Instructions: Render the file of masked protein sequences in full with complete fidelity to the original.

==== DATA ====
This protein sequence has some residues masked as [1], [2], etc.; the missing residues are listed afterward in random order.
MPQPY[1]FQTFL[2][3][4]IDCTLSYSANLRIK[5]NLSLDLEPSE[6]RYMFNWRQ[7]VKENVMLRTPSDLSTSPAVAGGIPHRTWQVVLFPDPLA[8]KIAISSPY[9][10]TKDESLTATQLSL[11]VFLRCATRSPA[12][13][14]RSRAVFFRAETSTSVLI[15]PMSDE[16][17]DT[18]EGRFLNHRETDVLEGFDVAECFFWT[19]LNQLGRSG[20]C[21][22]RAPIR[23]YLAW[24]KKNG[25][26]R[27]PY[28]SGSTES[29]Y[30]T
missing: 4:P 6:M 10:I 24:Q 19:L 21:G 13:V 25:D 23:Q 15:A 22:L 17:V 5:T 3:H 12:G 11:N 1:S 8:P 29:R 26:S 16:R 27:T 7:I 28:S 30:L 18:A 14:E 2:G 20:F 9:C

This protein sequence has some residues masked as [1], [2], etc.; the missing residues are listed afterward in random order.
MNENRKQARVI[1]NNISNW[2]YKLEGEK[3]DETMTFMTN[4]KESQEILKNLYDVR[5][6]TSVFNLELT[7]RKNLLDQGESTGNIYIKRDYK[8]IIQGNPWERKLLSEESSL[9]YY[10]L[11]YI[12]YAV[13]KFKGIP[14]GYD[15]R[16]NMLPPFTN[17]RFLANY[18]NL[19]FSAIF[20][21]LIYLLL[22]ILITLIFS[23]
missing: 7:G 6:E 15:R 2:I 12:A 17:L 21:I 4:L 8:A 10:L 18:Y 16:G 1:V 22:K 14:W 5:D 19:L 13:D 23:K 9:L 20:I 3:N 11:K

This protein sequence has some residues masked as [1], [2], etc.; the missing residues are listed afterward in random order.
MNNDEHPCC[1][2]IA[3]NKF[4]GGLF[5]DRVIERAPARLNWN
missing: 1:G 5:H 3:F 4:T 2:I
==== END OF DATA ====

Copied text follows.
This protein sequence has some residues masked as [1], [2], etc.; the missing residues are listed afterward in random order.
MPQPY[1]FQTFL[2][3][4]IDCTLSYSANLRIK[5]NLSLDLEPSE[6]RYMFNWRQ[7]VKENVMLRTPSDLSTSPAVAGGIPHRTWQVVLFPDPLA[8]KIAISSPY[9][10]TKDESLTATQLSL[11]VFLRCATRSPA[12][13][14]RSRAVFFRAETSTSVLI[15]PMSDE[16][17]DT[18]EGRFLNHRETDVLEGFDVAECFFWT[19]LNQLGRSG[20]C[21][22]RAPIR[23]YLAW[24]KKNG[25][26]R[27]PY[28]SGSTES[29]Y[30]T
missing: 4:P 6:M 10:I 24:Q 19:L 21:G 13:V 25:D 23:Q 15:A 22:L 17:V 5:T 3:H 12:G 11:N 1:S 8:P 29:R 26:S 16:R 27:T 7:I 28:S 30:L 18:A 14:E 2:G 20:F 9:C

This protein sequence has some residues masked as [1], [2], etc.; the missing residues are listed afterward in random order.
MNENRKQARVI[1]NNISNW[2]YKLEGEK[3]DETMTFMTN[4]KESQEILKNLYDVR[5][6]TSVFNLELT[7]RKNLLDQGESTGNIYIKRDYK[8]IIQGNPWERKLLSEESSL[9]YY[10]L[11]YI[12]YAV[13]KFKGIP[14]GYD[15]R[16]NMLPPFTN[17]RFLANY[18]NL[19]FSAIF[20][21]LIYLLL[22]ILITLIFS[23]
missing: 7:G 6:E 15:R 2:I 12:A 17:L 21:I 4:L 8:A 10:L 18:Y 16:G 1:V 22:K 14:W 5:D 19:L 13:D 23:K 9:L 20:I 3:N 11:K

This protein sequence has some residues masked as [1], [2], etc.; the missing residues are listed afterward in random order.
MNNDEHPCC[1][2]IA[3]NKF[4]GGLF[5]DRVIERAPARLNWN
missing: 1:G 5:H 3:F 4:T 2:I